Truck buyers are a notably finicky lot, often demanding the ability to personally spec their vehicles down to the microscopic level. Pickups used as tools will be deployed in a myriad of different ways based on customer needs, so it makes sense for manufacturers to offer them in a dizzying array of trims. Styling tastes have a lot to do with it, too.
With the addition of a Canada-only Sport model to the 2019 Ram 1500 lineup, the breadth of trims available on FCA’s new pickup rivals only that found at a good buffet restaurant. Take some of this, take some of that, and make up a lunch to suit your specific tastes.
Most truck owners customize their rigs to some degree – witness the multimillion dollar aftermarket industry and the popularity of SEMA. Not to mention the existence of Truck Nutz.
Ram, after refurbishing the 1500 pickup in an effort to quash its competition like beetles under its tires, wants in on some of that high profit action. Today, at the Chicago Auto Show, the company unveiled a passel of Mopar gear for its snazzy new truck.
It’s NAIAS week in Detroit, signaling a parade of press conferences and more shrimp than what’s found in all the North Atlantic. While buzzwords this year are “mobility” and “disruption,” the Detroit Three still found time to show us new versions of machines in my favorite segment, the full-sized pickup truck market.
Now we’ve seen them all, here’s my question to you: if forced to choose one, what would you select?
Since Dodge started producing trucks way back in 1921, it has never held the crown of the best-selling pickup truck in America. Not once. Not even when Dodge was the top brand in America.
It seems from the get-go Dodge has played third-fiddle in Ford versus General Motors pickup truck wars. But being third child meant that Dodge often struggled to be recognized in the market when compared to its more famous competitors.
For enthusiasts, that has always been a good thing.
It meant Dodge always had to be different. Dodge always had to be innovative, or more enthusiastic, or just plain shout more than anyone else. The result of all that was Dodge brought us some very trick trucks along the way that were cutting-edge, that defined a market, or were just plain cool.
With that in mind, let’s take a look at 40 years of pre-Y2K Dodge truck highlights (even when they haven’t been so successful).
In the war for ever-lucrative pickup truck money, conspicuous consumption is key. General Motors’ latest salvo in the pickup arms race has mudders, LED lamps, a spray-in bedliner and the letter “X” in its name, jack.
GMC announced Wednesday that it would sell this spring a Sierra 1500 All Terrain X package, which is derived from its All Terrain trim, and includes a handful of goodies thrown on at the factory instead of at the dealership to pry a few more hundred dollars out of the burning pockets of pickup buyers.
Interestingly, the All Terrain X package is available on its 5.3-liter V-8 (with performance exhaust!), not the hi-po 6.2-liter V-8 because product planners will have a name for that later.
A lawsuit filed in Southern California said that GMC’s headlights in their 2013 and 2014 pickups are too dim and that the automaker knowingly expanded the use of its headlights to other trucks and SUVs, despite customers’ complaints that the cars were unsafe to drive at night.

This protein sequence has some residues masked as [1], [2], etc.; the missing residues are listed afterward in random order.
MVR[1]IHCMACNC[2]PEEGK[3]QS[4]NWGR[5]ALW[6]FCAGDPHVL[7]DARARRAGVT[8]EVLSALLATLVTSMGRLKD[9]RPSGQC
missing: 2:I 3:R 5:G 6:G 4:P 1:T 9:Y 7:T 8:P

The lawsuit, filed on Oct. 19, was first reported by Law 360.
According to court documents, the trucks were fitted with a single bulb for low and high beams, rather than three bulbs normally used for fog lights, low- and high-beam lights. According to the lawsuit, the truck owner paid for aftermarket lights to make the truck safe to drive.
2015 GMC Sierra Crew Cab SLT 4×46.2-liter OHV V-8, direct injection, cylinder deactivation, CVVT (420 horsepower @ 5,600 rpm; 460 lbs-ft @ 4,100 rpm)
Hydra-Matic 8L90 8-speed automatic
15 city/21 highway/17 combined (EPA Rating, MPG)
16.5 mpg, mostly city driving while yelling “AMERICA!” at full trot. (Observed, MPG)
Tested Options: 6.2L Ecotec3 V-8, navigation, polished exhaust tips, sunroof, spray-in bedliner.
A farm, lots of mud thanks to rain from the previous day, and a dose of sunshine to dry out the ground just enough so my feet wouldn’t lose their boots in the slop. This is the perfect location — along with the perfect conditions — to test one of the latest from the pickup crop, the 2015 GMC Sierra.
Or is it?
Under the hood of the SLT-trimmed Sierra sits a V-8 less suited to farm duty and better equipped for automotive trolling.
Before we get into the meat and potatoes of the Sierra, I have a small announcement to make. TTAC now has an off-road area for testing trucks and SUVs. Sort of. It probably won’t be fully available for us for a little while, but shenanigans will be had before the end of the summer. Here’s hoping the automakers send us some metal so we can put it to the test at this newfound playland.
As for this Sierra, well, it isn’t a farm truck. Hell, it’s barely a work truck. The Sierra is available in four different trim levels — base, SLE, SLT and the top-trim Denali. Our SLT-trimmed tester arrived with its bench seat still intact, which is great for mid-summer-romance canoodling and one of the reasons girls dig guys with trucks, maybe.
Interior configuration aside, the real news for this Sierra is under the hood. The 6.2-liter Ecotec3 V-8, with its 420 horsepower and 460 pounds-feet of torque, is a nod to old-school solutions to making power and a pragmatic approach to efficiency. The pushrod V-8 might sound antiquated next to the new turbo and diesel units from Ford and Dodge, but that doesn’t make it any less valid.